Imagine a President Who…

Article I

For the last little while

I’ve been thinking about the presidency and what is needed to restore it to constitutional norms.

Obviously, it’s the season for such reveries.

Part of what’s driving my thoughts is a lot of back and forth with friends online about requisite experience for president.

Governor?

Senator?

Industrialist?

Fearless gadfly?

I’ve suspected for a while that some of the people from the governor-as-president school of thought are speaking from the corner they painted themselves into when they slammed Mr. Obama for having no executive experience. In effect, they gave him an out he doesn’t deserve. And they may be limiting our choices in an unhelpful direction.

But some, I’m sure, have favored governors as potential presidents for far longer than Obama has been on anybody’s radar.

Personally, I’ve held out for a Senator. At least until Scott Walker became better known to me.

But I’ve come to believe that all of us are taking the wrong approach. I think the times—in combination with a potential president’s temperament, gifts, and convictions—should play the biggest part.

As I look at the still-unfinished wreckage of this administration—the worst presidency in my lifetime (by the way,Truman was still president the day I was born)—a clarity is forming in my thinking.

I’m convinced we need to look at what needs to be done at this particular point in our history, imagine what kind of president it will take to do it—THEN evaluate our candidates with those necessary qualities and skills in mind.

So I went on a mini “rant” about it this morning on Twitter.

Here’s an edited/re-organized version:

  1. Longing for a REAL constitutional expert as POTUS. Can you imagine a four-year national tutorial on constitutional governance?
  2. Such a president, of course, would need to be steeped in an originalist interpretation of the Constitution. Knowledgeable in history. Able to explain how and why our system came into existence.
  3. He or she would need to be a masterful teacher. Not just leveraging “teachable moments”—but teaching ahead of events.
  4. Always preparing, always laying a foundation of knowledge and insight into the structure and dynamics of American governance—the way the Founders envisioned it. The way succeeding generations improved it, or undermined it (usually without meaning to).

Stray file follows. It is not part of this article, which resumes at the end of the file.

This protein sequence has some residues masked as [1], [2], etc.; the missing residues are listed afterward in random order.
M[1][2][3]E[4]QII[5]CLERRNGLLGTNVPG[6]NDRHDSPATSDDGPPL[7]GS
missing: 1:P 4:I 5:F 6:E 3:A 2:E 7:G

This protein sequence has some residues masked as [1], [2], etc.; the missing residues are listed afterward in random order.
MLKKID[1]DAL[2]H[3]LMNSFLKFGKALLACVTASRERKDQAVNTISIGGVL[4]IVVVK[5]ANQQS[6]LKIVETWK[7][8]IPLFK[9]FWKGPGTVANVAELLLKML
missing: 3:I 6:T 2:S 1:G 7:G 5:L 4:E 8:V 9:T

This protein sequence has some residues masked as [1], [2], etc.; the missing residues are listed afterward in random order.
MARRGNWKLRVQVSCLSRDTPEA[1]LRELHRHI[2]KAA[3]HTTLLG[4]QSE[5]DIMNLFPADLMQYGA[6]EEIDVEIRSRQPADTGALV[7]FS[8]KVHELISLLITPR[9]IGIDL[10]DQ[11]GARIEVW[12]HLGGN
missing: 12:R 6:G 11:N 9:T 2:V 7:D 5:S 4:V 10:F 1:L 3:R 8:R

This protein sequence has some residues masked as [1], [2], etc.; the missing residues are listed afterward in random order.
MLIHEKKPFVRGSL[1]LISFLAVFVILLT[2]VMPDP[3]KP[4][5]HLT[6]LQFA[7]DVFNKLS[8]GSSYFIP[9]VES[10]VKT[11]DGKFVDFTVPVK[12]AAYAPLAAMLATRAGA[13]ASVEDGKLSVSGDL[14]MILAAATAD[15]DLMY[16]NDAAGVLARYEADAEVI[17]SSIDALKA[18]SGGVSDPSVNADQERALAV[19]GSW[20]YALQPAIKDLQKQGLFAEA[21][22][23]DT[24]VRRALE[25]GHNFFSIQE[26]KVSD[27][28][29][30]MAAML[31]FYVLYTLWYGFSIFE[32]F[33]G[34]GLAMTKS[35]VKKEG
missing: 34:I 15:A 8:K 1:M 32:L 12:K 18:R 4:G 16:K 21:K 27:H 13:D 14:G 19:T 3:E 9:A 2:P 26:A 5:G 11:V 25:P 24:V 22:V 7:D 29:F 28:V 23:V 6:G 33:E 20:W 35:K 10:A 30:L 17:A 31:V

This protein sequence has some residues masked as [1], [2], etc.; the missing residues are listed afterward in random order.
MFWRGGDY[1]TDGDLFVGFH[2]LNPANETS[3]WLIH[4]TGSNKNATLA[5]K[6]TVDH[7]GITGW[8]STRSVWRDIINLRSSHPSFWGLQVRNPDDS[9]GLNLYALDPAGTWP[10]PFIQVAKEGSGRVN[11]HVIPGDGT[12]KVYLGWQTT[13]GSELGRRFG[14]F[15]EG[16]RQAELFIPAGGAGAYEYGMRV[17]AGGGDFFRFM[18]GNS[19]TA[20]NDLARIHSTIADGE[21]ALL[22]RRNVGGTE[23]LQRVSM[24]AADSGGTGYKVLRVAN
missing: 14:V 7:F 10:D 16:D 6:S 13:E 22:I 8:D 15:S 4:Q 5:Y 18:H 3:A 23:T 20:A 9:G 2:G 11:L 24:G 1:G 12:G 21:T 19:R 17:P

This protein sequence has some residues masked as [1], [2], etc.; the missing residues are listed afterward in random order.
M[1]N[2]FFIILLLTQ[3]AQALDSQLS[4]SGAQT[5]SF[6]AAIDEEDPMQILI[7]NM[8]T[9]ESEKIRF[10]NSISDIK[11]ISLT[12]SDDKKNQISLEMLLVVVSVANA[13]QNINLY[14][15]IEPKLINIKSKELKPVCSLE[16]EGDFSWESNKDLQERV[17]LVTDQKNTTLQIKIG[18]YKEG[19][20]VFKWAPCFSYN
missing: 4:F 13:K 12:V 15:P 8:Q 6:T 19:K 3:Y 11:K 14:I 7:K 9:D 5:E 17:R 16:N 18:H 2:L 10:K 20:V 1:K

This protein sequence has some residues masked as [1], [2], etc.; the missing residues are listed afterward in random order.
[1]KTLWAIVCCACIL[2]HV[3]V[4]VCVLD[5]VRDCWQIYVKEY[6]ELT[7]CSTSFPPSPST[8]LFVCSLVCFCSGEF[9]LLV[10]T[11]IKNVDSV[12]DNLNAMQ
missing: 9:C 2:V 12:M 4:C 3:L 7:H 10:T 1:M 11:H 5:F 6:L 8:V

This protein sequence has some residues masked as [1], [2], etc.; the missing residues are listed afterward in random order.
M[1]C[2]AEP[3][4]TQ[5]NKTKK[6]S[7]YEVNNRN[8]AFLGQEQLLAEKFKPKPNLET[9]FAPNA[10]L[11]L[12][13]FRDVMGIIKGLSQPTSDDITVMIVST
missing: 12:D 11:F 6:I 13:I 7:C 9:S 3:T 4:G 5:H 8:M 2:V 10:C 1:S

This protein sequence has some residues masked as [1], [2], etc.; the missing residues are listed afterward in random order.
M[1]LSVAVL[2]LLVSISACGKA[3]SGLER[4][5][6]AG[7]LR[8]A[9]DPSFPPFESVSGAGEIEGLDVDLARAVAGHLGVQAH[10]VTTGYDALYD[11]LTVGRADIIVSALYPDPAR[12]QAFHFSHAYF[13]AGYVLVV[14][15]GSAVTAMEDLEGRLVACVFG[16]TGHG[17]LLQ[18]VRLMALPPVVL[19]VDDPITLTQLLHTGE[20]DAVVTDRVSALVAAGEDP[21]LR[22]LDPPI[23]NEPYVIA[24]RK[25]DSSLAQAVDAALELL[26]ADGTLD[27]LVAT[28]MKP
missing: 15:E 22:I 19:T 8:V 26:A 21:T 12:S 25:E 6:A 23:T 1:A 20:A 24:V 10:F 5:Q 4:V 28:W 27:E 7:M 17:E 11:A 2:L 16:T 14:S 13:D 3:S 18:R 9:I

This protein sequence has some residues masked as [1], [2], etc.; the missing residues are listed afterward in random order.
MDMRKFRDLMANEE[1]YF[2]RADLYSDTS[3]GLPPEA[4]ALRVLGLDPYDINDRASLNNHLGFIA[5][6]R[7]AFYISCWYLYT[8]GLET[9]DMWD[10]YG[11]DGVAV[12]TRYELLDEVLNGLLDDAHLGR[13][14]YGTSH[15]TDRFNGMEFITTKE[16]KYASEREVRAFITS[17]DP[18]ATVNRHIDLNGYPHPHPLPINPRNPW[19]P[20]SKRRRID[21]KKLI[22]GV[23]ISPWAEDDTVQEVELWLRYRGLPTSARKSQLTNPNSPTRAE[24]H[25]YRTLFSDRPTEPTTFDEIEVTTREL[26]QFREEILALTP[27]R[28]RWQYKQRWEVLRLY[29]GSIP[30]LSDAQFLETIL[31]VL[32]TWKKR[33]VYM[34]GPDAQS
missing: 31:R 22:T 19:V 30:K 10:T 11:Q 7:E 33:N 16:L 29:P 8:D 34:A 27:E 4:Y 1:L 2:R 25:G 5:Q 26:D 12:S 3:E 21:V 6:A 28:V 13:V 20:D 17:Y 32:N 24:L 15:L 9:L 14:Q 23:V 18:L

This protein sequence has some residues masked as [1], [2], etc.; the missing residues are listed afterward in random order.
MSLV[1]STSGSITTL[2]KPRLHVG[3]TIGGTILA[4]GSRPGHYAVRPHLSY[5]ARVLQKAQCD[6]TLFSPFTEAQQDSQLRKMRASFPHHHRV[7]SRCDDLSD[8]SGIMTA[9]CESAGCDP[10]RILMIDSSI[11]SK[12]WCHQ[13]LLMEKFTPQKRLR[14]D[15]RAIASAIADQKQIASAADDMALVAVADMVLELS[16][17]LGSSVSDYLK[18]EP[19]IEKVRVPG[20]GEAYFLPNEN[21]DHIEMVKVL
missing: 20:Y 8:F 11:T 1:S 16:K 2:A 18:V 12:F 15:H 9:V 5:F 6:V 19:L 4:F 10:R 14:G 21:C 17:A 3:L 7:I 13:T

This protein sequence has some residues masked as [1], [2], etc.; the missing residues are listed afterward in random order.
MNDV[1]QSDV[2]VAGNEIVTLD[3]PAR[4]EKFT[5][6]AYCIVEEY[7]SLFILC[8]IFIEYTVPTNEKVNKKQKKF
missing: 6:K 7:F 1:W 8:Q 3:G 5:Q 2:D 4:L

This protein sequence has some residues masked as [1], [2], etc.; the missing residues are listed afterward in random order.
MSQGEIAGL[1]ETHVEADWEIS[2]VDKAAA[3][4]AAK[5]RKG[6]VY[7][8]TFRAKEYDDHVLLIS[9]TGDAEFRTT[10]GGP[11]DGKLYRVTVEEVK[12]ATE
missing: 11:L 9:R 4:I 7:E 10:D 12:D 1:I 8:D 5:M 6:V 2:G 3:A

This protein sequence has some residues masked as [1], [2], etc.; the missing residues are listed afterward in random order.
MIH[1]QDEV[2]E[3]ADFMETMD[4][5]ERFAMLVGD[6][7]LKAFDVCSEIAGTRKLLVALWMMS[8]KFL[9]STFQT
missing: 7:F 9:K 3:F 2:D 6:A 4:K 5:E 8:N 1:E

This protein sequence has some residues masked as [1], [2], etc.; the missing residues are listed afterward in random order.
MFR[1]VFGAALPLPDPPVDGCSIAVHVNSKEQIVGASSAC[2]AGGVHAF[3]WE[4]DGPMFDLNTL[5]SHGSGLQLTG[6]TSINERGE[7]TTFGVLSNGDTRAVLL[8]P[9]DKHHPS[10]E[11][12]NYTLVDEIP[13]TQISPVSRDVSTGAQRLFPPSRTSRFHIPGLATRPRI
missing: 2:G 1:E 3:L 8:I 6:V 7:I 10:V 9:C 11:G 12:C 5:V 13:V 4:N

5. Can you imagine a president who can convey the times the Founders lived in? What concerned them as they framed the Constitution? The arguments they had with each other? How their solutions were formed and ratified?
  6. Can you imagine a president who knows, on the basis of Separation of Powers (for instance), what is wrong with the EPA and why it is constantly failing?
  7. Or a president who knows (for another instance), on the basis of Federalism, what is wrong with the Department of Education and how to fix it?
  8. Can you imagine a president who can explain from both Separation of Powers and the First Amendment why the FCC needs radical reforming? And needs it now?
  9. Can you imagine a president who not only will reestablish appropriate executive powers—but also defend Congress from Executive overreach?
  10. We don’t need a manager-president.
  11. We need a leader who knows how the federal government was designed to work and has the will and ability to restore it to factory settings.
  12. In addition to a president with deep knowledge of the issues of Constitutional governance, we need this:

An effective leader knows who he is and where he is going, and by the example of his life and the power of his words, brings others with him.

So then…

Who comes to mind?

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